As we snorkeled on the north side of Midway atoll, we saw a huge difference in the amount of coral and the size of the fish compared to what we observed on our previous snorkeling experience in Hanauma Bay. This raised questions for us about how to let people appreciate a site and still preserve it.
Another great day on the atoll. Like nearly all great days, ours began with biscuits and sausage gravy. In the morning Dave Johnston gave an excellent lecture on the oceanography of the North Pacific. This led to several interesting discussions on predicting primary productivity, marine mammal management, persistent plastics, and a number of other relevant alliterations.
In the afternoon, the beautiful weather allowed us to take our first snorkel trip here at Midway. After lunch we climbed aboard our boat and set out for the north side of the atoll. When we reached a spot called Reef Hotel, we put on our wetsuits and jumped in the water.
The coral was amazing. I was immediately struck by the amount of living coral compared to Hanauma Bay, where we went snorkeling last week inOahu. Midway is a far less hospitable environment for corals than Hanauma Bay because of its latitude. However, the hundreds of thousands of tourists that visit Hanauma Bay each year have diminished the coral there, while many parts of Midway Atoll have seen very little human pressure. (There also are many places in the atoll where there has been heavy human impact, from dredging and military activity.)
The number of fish at Hanauma Bay was comparable to the number of fish we saw today, but the fish here at Midway were far larger. Brilliantly colored parrot fish, nearly two feet long, regularly swam by us, and a number of giant trevally, more than four feet long, would swim within a few meters of us. We also saw many species of wrasses, butterfly fish, angelfish, and goatfish.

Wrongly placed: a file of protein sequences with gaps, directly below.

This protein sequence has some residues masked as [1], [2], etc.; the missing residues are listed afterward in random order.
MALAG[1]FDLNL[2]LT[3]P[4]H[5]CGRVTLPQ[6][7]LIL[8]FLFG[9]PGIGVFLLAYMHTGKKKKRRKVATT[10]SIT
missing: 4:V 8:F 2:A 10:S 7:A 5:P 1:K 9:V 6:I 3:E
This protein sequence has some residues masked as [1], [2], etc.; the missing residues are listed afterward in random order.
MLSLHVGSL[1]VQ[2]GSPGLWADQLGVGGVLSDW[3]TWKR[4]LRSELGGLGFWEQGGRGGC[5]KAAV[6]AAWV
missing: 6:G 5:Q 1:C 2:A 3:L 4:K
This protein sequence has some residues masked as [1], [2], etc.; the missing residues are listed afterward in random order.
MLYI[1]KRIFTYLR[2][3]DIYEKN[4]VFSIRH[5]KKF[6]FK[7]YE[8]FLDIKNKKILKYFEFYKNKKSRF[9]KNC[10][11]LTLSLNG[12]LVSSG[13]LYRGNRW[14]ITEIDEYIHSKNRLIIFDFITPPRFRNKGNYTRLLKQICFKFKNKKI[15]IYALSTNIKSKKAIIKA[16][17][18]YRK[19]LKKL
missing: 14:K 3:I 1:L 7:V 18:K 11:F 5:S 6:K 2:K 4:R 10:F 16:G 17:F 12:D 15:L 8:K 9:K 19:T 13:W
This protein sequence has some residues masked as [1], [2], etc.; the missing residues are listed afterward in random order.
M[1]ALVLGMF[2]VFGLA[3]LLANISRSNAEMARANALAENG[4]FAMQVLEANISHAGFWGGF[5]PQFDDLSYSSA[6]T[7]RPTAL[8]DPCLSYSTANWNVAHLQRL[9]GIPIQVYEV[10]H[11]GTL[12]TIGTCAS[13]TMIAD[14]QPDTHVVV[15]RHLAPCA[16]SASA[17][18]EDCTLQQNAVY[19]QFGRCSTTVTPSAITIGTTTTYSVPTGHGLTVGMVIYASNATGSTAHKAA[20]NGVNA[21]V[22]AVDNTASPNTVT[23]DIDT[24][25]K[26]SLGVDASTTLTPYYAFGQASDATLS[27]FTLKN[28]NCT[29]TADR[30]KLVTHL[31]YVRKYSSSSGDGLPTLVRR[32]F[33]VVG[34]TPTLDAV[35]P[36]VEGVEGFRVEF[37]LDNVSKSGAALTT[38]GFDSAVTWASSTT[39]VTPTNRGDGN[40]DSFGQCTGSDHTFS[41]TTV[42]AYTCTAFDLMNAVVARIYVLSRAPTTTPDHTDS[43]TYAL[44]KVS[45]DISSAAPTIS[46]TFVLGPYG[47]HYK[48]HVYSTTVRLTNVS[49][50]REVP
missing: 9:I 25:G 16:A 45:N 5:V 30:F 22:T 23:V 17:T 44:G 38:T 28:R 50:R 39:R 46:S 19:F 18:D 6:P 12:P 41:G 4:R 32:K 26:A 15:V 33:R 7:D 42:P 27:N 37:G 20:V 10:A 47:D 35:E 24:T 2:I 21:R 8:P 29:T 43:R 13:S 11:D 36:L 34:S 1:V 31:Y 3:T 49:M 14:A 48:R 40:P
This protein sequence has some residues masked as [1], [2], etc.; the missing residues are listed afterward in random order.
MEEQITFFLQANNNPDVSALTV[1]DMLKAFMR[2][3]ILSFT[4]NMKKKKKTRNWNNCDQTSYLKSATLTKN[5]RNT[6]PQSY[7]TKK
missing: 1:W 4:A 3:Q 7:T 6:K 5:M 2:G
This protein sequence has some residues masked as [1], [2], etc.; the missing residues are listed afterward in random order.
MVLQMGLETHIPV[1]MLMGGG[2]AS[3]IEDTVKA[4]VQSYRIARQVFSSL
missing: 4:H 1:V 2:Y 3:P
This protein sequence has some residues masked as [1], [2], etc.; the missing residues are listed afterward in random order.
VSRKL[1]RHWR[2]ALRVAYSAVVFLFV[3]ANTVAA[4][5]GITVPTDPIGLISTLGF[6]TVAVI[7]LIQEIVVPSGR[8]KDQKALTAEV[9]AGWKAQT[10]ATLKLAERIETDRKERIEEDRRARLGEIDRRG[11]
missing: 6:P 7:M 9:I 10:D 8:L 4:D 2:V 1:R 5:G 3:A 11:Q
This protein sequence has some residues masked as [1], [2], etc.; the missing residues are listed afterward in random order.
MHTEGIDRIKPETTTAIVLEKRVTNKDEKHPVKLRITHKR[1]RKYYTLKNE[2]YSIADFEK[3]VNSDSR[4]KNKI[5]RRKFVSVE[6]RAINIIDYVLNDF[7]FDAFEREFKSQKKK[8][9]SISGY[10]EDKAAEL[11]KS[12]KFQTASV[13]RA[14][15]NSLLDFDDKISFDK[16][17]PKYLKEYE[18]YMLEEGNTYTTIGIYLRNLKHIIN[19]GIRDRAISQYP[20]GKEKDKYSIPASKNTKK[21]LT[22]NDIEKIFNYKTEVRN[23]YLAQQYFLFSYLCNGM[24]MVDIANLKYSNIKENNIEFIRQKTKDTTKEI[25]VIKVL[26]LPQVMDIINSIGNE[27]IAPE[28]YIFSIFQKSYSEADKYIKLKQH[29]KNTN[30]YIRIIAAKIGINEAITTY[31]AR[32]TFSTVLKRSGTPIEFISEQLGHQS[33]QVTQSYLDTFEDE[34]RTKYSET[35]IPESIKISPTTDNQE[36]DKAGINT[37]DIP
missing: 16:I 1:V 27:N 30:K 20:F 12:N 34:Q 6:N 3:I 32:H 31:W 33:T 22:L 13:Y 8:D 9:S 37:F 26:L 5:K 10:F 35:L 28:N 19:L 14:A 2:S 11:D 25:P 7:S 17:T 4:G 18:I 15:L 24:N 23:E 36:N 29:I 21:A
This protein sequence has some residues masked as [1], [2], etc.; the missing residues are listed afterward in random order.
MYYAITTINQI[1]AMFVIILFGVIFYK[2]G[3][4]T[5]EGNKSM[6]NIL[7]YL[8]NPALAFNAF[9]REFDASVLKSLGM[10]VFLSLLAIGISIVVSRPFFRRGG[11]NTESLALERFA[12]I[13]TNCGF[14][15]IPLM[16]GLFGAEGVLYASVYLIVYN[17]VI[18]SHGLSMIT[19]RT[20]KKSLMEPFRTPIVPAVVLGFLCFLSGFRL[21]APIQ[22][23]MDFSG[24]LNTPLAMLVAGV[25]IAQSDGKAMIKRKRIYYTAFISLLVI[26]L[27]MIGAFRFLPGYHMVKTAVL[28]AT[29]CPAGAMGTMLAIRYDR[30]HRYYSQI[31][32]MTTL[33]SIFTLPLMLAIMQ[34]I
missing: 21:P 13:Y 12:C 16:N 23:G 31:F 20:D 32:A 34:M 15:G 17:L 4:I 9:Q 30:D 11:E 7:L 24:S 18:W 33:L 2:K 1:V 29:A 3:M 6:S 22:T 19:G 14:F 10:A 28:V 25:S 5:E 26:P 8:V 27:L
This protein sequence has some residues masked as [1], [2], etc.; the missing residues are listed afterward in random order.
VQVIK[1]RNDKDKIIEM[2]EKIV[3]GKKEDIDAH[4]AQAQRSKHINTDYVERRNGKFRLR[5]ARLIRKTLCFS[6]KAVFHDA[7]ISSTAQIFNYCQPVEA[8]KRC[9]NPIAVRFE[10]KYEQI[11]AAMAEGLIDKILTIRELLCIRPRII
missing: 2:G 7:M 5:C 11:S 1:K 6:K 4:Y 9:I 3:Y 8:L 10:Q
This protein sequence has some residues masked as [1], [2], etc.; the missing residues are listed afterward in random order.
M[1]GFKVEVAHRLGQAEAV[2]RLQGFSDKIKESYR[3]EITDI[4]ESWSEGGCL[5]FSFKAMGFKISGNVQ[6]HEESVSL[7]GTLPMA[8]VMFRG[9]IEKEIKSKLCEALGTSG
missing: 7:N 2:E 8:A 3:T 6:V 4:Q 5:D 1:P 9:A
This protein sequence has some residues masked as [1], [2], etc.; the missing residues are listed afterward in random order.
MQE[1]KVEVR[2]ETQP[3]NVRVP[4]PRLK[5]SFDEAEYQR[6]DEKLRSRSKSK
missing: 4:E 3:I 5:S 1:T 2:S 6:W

While most of this class has been focused on whales, seals, albatrosses, dolphins, and sea turtles, this snorkeling trip allowed us to finally see some charismatic organisms. I’m speaking, of course, about echinoderms. The reef was crawling with amazing echinoderms. There were absurdly large sea urchins—nearly two feet across—nestled themselves at the base of coral heads; keeled heart urchins burrowed in the sand; and enormous black sea cucumbers lay on the sand between coral structures.
When the wind and waves started strengthening in the late afternoon we called it a day, and went back to the island. Our experience snorkeling here and in Oahu raises some interesting questions about how to let people experience and appreciate a resource while still conserving it. Can snorkeling be done in such a way that it does not hurt the coral? Should we set aside certain areas as “sacrificial” plot in order to preserve other areas? These questions can be expanded to the entire national monument. Right now, it is extremely difficult for anyone to enter the monument, but if you want to maintain support for the monument, people have to be able to experience it. Will Midway become the sacrificial plot of the National Monument?